PEOPLE'S HERO
 
Spaniards are turning not only to alternative political leaders like Diez and Cayo Lara - the 61-year-old head of the radical United Left, who has harvested votes from disillusioned Socialists.
 
They are also increasingly involved with social movements.
 
A new hero too many is Ada Colau, 39, leader of an activist group called the Mortgage Victims Platform that helps jobless mortgage defaulters fight the banks. Last year 39,000 families left their homes because of mortgage problems. Of those almost 3,000 were forcibly evicted.
       
Barcelona-based Colau, frequently seen on television at protests outside banks, said a sign of the impact her group has had is that a director at one of Spain's biggest banks consulted with the Platform on an affordable housing proposal.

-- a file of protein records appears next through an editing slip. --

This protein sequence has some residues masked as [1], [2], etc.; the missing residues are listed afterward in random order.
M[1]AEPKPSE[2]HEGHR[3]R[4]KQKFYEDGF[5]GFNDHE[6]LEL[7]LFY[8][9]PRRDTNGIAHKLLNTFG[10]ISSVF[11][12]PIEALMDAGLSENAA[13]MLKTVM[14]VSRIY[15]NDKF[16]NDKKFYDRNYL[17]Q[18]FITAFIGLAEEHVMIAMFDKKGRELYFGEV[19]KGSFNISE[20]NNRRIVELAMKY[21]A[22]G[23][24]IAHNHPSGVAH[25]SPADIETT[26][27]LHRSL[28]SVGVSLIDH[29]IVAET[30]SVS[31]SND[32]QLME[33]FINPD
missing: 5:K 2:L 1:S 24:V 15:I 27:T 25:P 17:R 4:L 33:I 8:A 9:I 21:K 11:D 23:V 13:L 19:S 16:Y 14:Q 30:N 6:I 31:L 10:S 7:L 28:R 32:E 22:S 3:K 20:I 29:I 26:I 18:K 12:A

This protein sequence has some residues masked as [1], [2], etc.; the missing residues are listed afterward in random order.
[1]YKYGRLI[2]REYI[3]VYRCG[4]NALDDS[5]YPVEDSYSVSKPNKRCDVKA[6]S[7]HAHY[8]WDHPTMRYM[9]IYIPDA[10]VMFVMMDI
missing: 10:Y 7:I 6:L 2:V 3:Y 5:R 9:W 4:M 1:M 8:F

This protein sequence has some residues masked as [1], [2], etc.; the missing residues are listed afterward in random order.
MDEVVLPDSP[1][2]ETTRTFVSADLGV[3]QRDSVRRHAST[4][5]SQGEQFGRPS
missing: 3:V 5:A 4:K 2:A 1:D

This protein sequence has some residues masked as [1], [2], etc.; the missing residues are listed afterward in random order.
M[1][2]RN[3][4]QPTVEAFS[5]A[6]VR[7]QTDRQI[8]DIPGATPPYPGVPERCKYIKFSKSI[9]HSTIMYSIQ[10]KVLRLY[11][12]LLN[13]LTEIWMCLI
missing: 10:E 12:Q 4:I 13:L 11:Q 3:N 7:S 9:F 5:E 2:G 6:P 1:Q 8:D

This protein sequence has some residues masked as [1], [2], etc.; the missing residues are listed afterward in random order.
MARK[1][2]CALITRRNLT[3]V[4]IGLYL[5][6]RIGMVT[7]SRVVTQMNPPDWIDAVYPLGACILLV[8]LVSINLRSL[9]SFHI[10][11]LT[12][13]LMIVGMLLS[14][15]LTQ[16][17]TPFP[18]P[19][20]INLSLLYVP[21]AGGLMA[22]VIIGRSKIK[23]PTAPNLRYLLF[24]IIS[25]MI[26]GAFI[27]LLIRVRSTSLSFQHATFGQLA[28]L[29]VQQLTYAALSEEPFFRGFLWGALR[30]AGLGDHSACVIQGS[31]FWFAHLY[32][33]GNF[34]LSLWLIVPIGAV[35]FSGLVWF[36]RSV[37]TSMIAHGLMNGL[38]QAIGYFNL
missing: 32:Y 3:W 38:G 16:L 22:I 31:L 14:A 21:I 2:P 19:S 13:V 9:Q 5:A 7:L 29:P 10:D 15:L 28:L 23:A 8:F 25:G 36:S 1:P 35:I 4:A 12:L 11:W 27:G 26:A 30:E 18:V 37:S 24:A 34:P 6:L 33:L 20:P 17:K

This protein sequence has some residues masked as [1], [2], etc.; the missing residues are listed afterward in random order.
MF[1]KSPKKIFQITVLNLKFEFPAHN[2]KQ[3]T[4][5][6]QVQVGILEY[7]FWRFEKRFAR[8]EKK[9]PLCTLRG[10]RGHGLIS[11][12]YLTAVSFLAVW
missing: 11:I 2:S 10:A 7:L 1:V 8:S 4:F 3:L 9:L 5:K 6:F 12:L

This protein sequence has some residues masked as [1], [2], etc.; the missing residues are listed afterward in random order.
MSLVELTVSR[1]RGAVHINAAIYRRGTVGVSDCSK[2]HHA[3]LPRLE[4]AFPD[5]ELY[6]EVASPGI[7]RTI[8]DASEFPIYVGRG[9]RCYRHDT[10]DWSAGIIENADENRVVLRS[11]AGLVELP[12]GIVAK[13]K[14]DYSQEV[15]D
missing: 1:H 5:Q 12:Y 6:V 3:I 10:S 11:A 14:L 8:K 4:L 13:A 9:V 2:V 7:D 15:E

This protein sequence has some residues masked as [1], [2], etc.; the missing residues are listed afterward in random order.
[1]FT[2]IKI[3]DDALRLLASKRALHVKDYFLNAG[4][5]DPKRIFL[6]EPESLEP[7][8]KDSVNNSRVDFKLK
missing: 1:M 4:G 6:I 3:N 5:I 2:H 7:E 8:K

The Platform has an approval rating of 71 percent, according to a recent opinion poll, while politicians in general are the very lowest rated institution in all of Spain, with a disapproval rating of 93 percent.
       
The influence of the Platform has alarmed the PP government.
 
PP Secretary General Maria Dolores de Cospedal accused the Platform of demagoguery and said they should legitimize themselves by forming a political party, an idea Colau rejects.
      
“People stop me on the street and ask me to run for office,” Colau told Reuters. “But if I did, the only thing I'd be able to do every now and again would be to have a tantrum in Parliament. I'd have much less influence than I have now.”
       
LIMITED ROLE
 
Diez, meanwhile, enjoys a high profile due to her weekly show-downs with the prime minister in televised parliamentary debates. Spaniards gave Diez a grade of 3.96 in a survey this month by Metroscopia. Premier Rajoy got a grade of 2.44, while Socialist leader Alfredo Perez Rubalcaba got a 3.00, and no politician beat Diez.
      
While she's well-regarded now, she may find it hard to maintain a simultaneous role as rebel and political operator.